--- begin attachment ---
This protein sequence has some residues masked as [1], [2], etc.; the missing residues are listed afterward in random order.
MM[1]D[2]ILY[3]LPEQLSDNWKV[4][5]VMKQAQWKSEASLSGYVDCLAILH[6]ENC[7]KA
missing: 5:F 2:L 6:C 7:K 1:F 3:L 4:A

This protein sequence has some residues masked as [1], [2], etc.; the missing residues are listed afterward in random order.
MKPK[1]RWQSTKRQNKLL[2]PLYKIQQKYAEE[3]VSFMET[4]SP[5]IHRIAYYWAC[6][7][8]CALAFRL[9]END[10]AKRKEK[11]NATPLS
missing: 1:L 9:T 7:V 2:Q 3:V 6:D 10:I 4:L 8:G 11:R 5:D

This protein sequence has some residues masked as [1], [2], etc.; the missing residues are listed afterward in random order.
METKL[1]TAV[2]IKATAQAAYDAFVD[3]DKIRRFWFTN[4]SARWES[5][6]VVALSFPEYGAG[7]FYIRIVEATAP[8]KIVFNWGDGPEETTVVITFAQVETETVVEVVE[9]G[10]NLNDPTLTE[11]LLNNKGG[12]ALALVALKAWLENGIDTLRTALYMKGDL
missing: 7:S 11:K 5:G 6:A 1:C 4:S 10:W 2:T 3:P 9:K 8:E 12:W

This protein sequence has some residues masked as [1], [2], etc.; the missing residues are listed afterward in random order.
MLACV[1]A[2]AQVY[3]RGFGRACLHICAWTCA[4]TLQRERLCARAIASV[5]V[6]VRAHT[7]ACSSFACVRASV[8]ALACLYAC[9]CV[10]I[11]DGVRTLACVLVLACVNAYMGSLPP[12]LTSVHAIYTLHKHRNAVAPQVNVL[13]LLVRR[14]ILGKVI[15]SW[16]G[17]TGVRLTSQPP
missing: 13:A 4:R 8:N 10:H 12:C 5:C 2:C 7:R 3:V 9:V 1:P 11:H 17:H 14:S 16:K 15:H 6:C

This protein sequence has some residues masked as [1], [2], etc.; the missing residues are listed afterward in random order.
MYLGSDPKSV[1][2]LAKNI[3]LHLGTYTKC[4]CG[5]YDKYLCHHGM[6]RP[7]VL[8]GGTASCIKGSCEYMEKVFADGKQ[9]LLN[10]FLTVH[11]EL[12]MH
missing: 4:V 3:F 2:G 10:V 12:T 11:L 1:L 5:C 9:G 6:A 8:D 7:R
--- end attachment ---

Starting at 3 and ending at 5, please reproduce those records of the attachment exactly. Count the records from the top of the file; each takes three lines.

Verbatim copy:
This protein sequence has some residues masked as [1], [2], etc.; the missing residues are listed afterward in random order.
METKL[1]TAV[2]IKATAQAAYDAFVD[3]DKIRRFWFTN[4]SARWES[5][6]VVALSFPEYGAG[7]FYIRIVEATAP[8]KIVFNWGDGPEETTVVITFAQVETETVVEVVE[9]G[10]NLNDPTLTE[11]LLNNKGG[12]ALALVALKAWLENGIDTLRTALYMKGDL
missing: 7:S 11:K 5:G 6:A 1:C 4:S 10:W 2:T 3:P 9:K 8:E 12:W

This protein sequence has some residues masked as [1], [2], etc.; the missing residues are listed afterward in random order.
MLACV[1]A[2]AQVY[3]RGFGRACLHICAWTCA[4]TLQRERLCARAIASV[5]V[6]VRAHT[7]ACSSFACVRASV[8]ALACLYAC[9]CV[10]I[11]DGVRTLACVLVLACVNAYMGSLPP[12]LTSVHAIYTLHKHRNAVAPQVNVL[13]LLVRR[14]ILGKVI[15]SW[16]G[17]TGVRLTSQPP
missing: 13:A 4:R 8:N 10:H 12:C 5:C 2:C 7:R 3:V 9:V 1:P 11:H 17:H 14:S 16:K 15:H 6:C

This protein sequence has some residues masked as [1], [2], etc.; the missing residues are listed afterward in random order.
MYLGSDPKSV[1][2]LAKNI[3]LHLGTYTKC[4]CG[5]YDKYLCHHGM[6]RP[7]VL[8]GGTASCIKGSCEYMEKVFADGKQ[9]LLN[10]FLTVH[11]EL[12]MH
missing: 4:V 3:F 2:G 10:V 12:T 11:L 1:L 5:C 9:G 6:A 8:D 7:R